Strauss-Kahn prosecutors file to drop charges


His accuser, Nafissatou Diallo, and her lawyer met with prosecutors briefly on Monday. Diallo claimed the 62-year-old sexually assaulted her in May at a Manhattan hotel where she worked as a maid.

However, due to doubts over Diallo's credibility and lack of evidence, it had been widely expected that prosecutors would announce plans to reduce or drop the charges.

Mondays' filing was not immediately made public, and details weren't released.

  • Prosecutors said July 1 they'd found the maid had told them a series of troubling falsehoods, including a persuasive but phony account of having been gang-raped in her native Guinea. She said she was echoing a story she'd told to enhance her 2003 application for political asylum. She told interviewers she was raped in her homeland under other circumstances and embellished it to get herself and her 15-year-old daughter a chance at a better life in the U.S.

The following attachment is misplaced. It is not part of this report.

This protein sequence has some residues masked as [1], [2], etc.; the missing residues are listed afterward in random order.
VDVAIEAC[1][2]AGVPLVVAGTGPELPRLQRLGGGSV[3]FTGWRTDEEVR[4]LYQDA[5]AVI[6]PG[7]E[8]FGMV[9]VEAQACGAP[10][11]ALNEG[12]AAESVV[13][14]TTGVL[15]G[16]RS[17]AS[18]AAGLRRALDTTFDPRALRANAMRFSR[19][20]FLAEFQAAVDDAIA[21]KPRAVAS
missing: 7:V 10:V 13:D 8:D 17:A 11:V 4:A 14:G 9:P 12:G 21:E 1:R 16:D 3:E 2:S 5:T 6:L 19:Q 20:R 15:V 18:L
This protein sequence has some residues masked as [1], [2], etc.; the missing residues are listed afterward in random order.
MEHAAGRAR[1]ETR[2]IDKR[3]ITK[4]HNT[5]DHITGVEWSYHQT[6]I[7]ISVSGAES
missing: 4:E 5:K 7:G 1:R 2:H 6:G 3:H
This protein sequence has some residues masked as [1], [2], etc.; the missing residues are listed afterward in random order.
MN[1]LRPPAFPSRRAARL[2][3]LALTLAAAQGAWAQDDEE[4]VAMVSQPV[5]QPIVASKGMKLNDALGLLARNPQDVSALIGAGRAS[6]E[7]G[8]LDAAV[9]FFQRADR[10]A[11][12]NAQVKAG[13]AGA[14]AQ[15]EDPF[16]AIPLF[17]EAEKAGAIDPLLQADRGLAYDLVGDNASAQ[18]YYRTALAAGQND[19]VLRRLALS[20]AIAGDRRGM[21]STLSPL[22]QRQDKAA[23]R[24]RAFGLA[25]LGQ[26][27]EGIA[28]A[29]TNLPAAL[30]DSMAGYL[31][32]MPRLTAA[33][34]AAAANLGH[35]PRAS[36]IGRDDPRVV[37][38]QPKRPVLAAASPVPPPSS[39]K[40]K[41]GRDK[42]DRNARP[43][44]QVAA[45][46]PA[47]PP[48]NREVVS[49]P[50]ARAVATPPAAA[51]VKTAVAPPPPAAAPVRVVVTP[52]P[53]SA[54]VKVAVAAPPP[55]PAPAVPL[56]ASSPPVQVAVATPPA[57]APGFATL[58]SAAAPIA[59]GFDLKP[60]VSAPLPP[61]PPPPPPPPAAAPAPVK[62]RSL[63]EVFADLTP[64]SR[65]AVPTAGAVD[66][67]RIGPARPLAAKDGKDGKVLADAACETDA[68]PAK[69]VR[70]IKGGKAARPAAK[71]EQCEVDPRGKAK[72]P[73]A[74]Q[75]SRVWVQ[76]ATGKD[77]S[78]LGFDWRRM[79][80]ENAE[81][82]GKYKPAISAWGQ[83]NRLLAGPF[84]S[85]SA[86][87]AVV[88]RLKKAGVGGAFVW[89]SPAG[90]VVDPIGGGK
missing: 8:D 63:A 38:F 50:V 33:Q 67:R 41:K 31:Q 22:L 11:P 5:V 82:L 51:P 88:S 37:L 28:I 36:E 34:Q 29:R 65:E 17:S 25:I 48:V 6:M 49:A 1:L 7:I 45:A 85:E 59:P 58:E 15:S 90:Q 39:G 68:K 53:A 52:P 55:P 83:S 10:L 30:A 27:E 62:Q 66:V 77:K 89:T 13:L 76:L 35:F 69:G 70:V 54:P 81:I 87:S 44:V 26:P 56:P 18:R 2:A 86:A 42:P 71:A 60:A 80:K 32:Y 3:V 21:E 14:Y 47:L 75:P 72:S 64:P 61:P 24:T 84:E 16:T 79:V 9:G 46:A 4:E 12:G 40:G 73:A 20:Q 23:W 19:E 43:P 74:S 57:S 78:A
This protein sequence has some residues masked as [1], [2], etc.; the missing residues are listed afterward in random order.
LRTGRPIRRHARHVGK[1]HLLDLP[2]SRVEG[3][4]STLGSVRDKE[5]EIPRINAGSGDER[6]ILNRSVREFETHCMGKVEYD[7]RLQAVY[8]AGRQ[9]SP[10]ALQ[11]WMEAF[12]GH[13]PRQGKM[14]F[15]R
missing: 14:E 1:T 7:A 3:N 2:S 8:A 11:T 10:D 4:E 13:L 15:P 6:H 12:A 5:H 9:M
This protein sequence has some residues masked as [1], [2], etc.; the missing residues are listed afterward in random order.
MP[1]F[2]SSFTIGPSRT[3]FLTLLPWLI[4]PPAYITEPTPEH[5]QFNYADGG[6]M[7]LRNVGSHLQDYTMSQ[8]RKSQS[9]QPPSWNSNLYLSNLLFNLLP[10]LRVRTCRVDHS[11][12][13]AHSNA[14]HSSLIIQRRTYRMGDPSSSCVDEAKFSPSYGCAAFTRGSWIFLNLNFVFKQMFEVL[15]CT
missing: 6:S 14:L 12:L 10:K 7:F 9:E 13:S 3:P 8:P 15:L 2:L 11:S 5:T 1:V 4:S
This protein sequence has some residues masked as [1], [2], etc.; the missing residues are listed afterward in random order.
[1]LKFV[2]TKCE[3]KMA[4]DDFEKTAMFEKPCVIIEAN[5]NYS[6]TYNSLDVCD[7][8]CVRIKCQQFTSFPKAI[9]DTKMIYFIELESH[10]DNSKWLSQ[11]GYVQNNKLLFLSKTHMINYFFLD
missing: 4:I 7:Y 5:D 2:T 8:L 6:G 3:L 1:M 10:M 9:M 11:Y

• She also wasn't consistent about what she did after her encounter with Strauss-Kahn, telling a grand jury she had hovered in a hallway when she actually returned to his and another room before consulting her boss, prosecutors said. She said the alleged discrepancy was a misunderstanding.
  • Furthermore, she had alluded to Strauss-Kahn's wealth in a recorded phone conversation with a jailed friend, and her bank account had been a repository for tens of thousands of dollars she couldn't explain, a law enforcement official has said.
  • She said the jailed man had used the bank account without telling her. As for the phone call, her lawyer, Kenneth Thompson, said she mentioned Strauss-Kahn's money only to say that her alleged attacker was influential.

Prosecutors are likely to ask a judge to dismiss the charges on Tuesday at Strauss-Kahn's next court date, bringing a formal end to the case.

Meanwhile, Diallo sued Strauss-Kahn Aug. 8, seeking unspecified damages and promising to air other allegations that Strauss-Kahn accosted and attacked women in other locales.

His lawyers called her suit a meritless claim that proved she was out for money. Diallo said she was standing up for herself and other women.

The Associated Press contributed to this report.

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